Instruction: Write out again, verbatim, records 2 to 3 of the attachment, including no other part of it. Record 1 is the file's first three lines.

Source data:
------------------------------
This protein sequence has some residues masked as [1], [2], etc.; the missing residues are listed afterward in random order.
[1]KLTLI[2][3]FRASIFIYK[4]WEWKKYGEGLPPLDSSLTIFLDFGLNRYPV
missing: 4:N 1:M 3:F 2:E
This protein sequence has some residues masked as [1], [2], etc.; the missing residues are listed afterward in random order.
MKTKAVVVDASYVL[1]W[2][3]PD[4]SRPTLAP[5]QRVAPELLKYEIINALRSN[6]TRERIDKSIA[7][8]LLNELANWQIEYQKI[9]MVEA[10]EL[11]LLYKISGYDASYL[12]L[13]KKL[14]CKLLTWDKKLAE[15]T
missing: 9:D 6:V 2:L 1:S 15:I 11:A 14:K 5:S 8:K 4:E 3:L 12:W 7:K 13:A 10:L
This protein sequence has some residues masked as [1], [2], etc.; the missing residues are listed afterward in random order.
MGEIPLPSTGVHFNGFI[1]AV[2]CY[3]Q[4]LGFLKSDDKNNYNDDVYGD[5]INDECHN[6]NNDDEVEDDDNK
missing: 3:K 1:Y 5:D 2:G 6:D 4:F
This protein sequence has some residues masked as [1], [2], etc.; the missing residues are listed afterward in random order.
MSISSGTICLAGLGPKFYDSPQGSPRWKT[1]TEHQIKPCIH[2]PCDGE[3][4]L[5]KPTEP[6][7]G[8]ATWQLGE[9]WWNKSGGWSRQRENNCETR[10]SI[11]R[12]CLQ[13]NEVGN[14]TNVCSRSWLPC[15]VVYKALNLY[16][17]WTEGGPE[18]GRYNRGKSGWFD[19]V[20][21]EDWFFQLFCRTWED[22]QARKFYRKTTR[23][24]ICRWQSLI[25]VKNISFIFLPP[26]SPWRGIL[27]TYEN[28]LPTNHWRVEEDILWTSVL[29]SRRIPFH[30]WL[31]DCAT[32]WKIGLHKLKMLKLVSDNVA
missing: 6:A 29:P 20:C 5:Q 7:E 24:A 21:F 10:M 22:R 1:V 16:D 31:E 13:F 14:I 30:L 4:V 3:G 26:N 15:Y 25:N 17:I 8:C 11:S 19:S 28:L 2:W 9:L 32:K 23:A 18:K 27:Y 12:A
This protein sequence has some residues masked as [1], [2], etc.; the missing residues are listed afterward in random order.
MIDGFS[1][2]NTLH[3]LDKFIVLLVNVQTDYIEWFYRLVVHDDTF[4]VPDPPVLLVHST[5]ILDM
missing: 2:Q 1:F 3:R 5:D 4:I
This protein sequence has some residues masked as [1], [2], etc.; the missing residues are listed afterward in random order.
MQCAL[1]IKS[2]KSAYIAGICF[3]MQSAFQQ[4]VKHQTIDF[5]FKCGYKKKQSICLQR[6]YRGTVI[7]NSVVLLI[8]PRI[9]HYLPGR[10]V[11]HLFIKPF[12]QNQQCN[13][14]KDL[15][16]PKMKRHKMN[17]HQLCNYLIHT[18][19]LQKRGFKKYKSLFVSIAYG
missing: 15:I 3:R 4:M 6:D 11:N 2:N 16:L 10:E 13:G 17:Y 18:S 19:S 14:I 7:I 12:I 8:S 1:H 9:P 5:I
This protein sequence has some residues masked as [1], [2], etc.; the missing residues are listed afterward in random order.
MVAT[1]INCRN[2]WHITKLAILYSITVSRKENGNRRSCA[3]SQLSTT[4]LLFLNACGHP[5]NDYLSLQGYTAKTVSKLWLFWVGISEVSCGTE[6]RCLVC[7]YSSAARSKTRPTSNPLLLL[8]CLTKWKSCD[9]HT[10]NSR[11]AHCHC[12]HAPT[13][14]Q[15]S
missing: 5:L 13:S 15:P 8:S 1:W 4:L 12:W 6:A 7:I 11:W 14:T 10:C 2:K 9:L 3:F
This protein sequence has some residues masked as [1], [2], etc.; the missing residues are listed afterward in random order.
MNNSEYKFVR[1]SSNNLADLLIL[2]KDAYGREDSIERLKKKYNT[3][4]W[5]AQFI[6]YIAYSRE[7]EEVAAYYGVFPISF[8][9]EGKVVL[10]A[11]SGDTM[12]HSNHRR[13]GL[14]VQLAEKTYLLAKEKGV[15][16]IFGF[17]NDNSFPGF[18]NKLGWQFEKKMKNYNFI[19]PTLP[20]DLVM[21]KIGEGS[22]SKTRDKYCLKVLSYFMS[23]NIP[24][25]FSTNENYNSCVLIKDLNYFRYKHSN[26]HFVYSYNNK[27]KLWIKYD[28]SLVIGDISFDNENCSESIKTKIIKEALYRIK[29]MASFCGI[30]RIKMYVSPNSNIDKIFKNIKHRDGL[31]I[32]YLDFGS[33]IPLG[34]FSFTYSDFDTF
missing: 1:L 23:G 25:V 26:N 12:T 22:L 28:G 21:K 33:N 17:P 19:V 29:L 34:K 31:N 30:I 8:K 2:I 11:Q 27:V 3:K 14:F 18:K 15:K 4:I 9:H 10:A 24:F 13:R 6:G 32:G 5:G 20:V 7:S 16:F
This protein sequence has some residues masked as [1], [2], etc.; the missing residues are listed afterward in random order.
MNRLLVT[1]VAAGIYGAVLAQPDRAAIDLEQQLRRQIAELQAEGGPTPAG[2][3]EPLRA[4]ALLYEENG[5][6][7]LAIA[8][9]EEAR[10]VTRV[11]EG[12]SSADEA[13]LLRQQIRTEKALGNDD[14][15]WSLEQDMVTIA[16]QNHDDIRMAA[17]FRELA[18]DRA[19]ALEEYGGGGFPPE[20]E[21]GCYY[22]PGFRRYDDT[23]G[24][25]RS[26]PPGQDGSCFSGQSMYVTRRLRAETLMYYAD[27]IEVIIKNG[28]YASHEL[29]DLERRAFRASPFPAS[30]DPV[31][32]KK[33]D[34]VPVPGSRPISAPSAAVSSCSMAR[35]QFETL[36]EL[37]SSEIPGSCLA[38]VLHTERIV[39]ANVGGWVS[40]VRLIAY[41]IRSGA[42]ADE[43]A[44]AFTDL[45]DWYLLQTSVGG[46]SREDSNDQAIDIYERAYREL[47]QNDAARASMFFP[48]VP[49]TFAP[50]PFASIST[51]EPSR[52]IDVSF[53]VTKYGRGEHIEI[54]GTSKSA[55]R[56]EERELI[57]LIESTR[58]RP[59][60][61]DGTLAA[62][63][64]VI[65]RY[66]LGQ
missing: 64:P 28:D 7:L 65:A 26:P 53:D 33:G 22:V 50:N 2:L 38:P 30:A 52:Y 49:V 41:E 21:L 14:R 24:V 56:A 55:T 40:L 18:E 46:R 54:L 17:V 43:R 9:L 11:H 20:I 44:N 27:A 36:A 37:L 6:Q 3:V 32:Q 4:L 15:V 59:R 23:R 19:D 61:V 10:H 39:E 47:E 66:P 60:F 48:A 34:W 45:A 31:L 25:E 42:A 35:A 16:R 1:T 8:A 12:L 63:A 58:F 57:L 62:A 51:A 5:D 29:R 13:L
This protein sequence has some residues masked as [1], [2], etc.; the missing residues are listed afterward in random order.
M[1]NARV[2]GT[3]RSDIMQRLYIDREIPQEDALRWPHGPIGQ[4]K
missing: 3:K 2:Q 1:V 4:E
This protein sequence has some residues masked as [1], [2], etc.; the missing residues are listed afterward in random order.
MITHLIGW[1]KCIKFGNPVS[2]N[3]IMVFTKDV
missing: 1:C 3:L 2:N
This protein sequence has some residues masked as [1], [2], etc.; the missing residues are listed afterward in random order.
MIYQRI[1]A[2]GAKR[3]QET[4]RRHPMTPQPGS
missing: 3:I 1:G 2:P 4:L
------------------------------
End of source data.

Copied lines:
This protein sequence has some residues masked as [1], [2], etc.; the missing residues are listed afterward in random order.
MKTKAVVVDASYVL[1]W[2][3]PD[4]SRPTLAP[5]QRVAPELLKYEIINALRSN[6]TRERIDKSIA[7][8]LLNELANWQIEYQKI[9]MVEA[10]EL[11]LLYKISGYDASYL[12]L[13]KKL[14]CKLLTWDKKLAE[15]T
missing: 9:D 6:V 2:L 1:S 15:I 11:A 14:K 5:S 8:K 4:E 3:L 12:W 7:K 13:A 10:L
This protein sequence has some residues masked as [1], [2], etc.; the missing residues are listed afterward in random order.
MGEIPLPSTGVHFNGFI[1]AV[2]CY[3]Q[4]LGFLKSDDKNNYNDDVYGD[5]INDECHN[6]NNDDEVEDDDNK
missing: 3:K 1:Y 5:D 2:G 6:D 4:F